The woman in the pink boa raised her drumstick.
Facing backward at the front of a sleek, 40-foot-long black and yellow dragon boat, she waited. Before her sat 20 other women, tightly packed two-to-a-seat. They wore matching pink shirts and gripped matching pink paddles just above the water.
The horn sounded. The drumstick fell. The Pink Dragon Ladies were off.
About a hundred people watched on from Poynter Park, host to Saturday's Paddles Up St. Pete Festival. Some onlookers cheered. Others snapped photographs. A few lounged beneath the oaks and sipped from plastic cups of Bud Light.
The women quickly fell behind, though not due to a lack of precision or technique. Their form was flawless. With every drumbeat, their strokes cut through Bayboro Harbor in perfect harmony. More than three football fields away, they finished in second place, five seconds behind a coed team of 20-somethings from Eckerd College.
The event officially welcomed dragon boat racing to St. Petersburg.
At a price of $40 to $70 per person, 17 teams competed for a trophy, medals and hand-painted miniature paddles. They came from across Tampa Bay and beyond: Admiral Farragut Academy, the University of South Florida St. Petersburg and the Villages, among other places.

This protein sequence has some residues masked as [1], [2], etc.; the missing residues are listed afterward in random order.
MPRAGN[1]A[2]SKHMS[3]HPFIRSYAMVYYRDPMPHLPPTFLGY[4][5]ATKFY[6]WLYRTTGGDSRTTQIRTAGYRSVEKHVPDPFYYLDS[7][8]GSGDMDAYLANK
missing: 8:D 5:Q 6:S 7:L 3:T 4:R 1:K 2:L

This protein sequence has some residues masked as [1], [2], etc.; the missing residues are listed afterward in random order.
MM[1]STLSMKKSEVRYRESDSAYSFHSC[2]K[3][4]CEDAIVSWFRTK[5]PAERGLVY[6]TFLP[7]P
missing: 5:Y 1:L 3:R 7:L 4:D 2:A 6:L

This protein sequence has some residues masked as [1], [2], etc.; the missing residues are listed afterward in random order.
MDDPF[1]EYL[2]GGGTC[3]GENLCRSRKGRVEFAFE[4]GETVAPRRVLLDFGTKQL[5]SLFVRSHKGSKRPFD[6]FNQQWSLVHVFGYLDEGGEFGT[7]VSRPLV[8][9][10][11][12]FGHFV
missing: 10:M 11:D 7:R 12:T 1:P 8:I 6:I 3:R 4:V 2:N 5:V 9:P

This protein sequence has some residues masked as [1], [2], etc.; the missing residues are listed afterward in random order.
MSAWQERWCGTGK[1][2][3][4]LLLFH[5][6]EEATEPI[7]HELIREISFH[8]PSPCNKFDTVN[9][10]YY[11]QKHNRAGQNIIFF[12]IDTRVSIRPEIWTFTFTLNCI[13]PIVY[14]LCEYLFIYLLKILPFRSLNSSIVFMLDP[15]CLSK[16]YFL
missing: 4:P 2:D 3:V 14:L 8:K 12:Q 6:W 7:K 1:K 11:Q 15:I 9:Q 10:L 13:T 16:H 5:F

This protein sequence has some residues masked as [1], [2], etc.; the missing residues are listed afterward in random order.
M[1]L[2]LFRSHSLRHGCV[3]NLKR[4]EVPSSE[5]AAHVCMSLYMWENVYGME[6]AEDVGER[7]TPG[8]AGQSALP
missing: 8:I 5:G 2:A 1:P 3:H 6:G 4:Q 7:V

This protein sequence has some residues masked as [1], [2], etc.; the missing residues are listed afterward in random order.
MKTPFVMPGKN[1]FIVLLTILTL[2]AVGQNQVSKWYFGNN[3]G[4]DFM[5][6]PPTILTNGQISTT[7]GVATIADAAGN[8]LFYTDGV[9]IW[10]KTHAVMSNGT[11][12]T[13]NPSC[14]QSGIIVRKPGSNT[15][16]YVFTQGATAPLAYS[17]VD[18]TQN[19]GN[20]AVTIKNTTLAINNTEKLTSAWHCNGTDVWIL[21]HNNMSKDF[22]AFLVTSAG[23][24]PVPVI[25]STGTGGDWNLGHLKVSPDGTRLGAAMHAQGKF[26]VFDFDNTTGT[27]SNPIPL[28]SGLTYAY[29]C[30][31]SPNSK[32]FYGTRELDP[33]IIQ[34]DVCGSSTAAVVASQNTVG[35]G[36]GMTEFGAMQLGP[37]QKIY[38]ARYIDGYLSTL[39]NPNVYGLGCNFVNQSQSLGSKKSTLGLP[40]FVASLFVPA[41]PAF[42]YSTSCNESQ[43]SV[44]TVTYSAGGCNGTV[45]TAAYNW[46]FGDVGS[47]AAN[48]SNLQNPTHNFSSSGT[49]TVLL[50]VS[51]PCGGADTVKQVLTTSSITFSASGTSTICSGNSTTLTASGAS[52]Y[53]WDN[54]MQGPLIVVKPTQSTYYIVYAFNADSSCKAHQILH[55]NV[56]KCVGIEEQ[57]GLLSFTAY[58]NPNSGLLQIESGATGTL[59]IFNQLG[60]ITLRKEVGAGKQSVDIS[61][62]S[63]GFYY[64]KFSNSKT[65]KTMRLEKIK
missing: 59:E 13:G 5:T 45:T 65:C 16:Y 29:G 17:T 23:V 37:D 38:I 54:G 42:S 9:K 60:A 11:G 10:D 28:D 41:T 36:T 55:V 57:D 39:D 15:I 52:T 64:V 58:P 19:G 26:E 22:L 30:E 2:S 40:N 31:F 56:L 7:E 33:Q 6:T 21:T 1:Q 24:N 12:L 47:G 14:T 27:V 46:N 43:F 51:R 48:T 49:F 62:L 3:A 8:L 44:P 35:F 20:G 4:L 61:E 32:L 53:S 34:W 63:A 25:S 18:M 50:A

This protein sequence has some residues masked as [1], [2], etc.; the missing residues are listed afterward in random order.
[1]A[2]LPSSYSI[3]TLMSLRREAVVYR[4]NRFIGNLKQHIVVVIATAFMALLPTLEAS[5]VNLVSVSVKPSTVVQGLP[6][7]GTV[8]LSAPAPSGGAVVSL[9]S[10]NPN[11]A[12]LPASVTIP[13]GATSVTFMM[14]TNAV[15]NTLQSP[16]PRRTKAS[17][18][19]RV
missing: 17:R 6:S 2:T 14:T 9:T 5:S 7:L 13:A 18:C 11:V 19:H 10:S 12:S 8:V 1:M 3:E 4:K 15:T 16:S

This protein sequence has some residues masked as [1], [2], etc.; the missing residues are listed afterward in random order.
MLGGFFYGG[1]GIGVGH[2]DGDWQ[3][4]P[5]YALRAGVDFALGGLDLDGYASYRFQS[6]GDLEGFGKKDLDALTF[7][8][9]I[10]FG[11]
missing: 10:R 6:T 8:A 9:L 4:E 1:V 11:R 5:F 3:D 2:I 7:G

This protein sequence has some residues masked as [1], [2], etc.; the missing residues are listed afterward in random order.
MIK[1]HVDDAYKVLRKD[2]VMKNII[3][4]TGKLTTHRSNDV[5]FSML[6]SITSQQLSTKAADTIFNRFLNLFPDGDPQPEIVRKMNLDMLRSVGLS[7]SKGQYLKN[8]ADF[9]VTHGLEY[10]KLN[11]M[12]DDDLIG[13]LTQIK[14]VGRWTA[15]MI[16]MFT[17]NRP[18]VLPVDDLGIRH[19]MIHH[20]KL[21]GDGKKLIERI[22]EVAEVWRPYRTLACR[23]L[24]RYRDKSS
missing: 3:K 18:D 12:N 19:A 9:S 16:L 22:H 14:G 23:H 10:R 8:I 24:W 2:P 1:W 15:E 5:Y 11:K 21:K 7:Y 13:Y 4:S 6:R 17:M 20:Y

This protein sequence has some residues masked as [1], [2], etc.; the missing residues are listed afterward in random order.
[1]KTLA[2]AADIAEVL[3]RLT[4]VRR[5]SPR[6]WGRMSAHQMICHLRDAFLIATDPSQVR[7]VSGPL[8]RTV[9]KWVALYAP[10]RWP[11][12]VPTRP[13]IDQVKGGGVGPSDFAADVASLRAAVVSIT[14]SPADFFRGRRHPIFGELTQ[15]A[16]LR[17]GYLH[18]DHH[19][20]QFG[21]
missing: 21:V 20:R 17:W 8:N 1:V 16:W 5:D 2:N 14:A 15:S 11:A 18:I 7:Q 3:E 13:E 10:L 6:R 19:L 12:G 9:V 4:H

Born in Asia thousands of years ago, the sport has quietly grown in popularity in America during the past several years. Competitions now run somewhere in Florida nearly every weekend.
The 800-pound boats — with ornately designed dragon heads and scale-pattern paint jobs — are certainly part of the allure, but the races also pose an athletic challenge.
To win at the highest levels, teams must paddle in seamless unison. The coxswain, who stands at the back of the boat, steers and gives orders. The drummer, who sits at the front, repeats those orders and keeps the paddlers in synch.
And the best teams practice.
The Pink Dragon Ladies — a team of breast cancer survivors — get together twice a week, year-round.
"We're all friendly," said the drummer in the pink boa, Vickey Emery. "But when we're on the water, we're trying to kick your butt."
Emery has never had cancer, but as a radiation therapist she often works with women suffering from the disease. She plans to compete with different teams at forthcoming events in Orlando, Sarasota and Miami.
Others who attended Saturday's event didn't take things quite so seriously.
The Salty Power Dragons, a group of mostly seniors who finished a distant third behind the Pink Dragon Ladies in a three-team heat, practiced together for the first time last week.
Karen O'Halloran, who noted that she had paddled near the front to splash the people behind her, said finishing last wasn't so bad.
"We had a longer photo op," she said.
John Woodrow Cox can be reached at email@example.com.